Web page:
Modulus Informatics has launched a free online service providing stock trading analysis based on Twitter sentiment data.
Research published in October found that analysing the content of daily Twitter feeds using two mood tracking tools enabled the team to predict with an 87.6% accuracy the daily ups and downs in the closing value of the Dow Jones Industrial Average.
This prompted London-based Derwent Capital Markets to launch a £25 million social media-based hedge fund, using Twitter to gauge market sentiment.
Another academic study from Technical University of Munich economists also found that the sentiment of tweets is associated with abnormal stock returns. The academics are now using Twitter for a Web site that predicts stock price trends.
Modulus Informatics has now joined the fray with its free site WallStreetBirds.com, that lets users pick stocks to analyse before its system pulls in Twitter data and comes up with buy or sell signals.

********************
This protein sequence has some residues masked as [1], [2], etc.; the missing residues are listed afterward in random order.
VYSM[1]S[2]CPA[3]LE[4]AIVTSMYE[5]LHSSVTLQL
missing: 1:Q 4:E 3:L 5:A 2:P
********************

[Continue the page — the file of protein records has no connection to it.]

The firm is also providing a programming API that it says can be used for developing high frequency trading systems based on the instantaneous analysis of social media data.
Finextra Verdict: We hear much about Twitter's fabled prescience in forecasting news and trends, but on some days the world beyond the shallow tweet chatter seems very far away. Stock picking engines rely on their ability to sift throught the general noise and zero in on the hard signals that matter. But what if Twitter has become the preserve of the chattering classes, clogged with an endless stream of self-congratulatory tweets from total strangers pretending to be best mates? Evidence for the prosecution: As the debt crisis rumbles on and people run riot in London, what were the top trending topics on Twitter this morning?
We rest our case, and don the tin hats in readiness for the barrage (we will be tweeting this).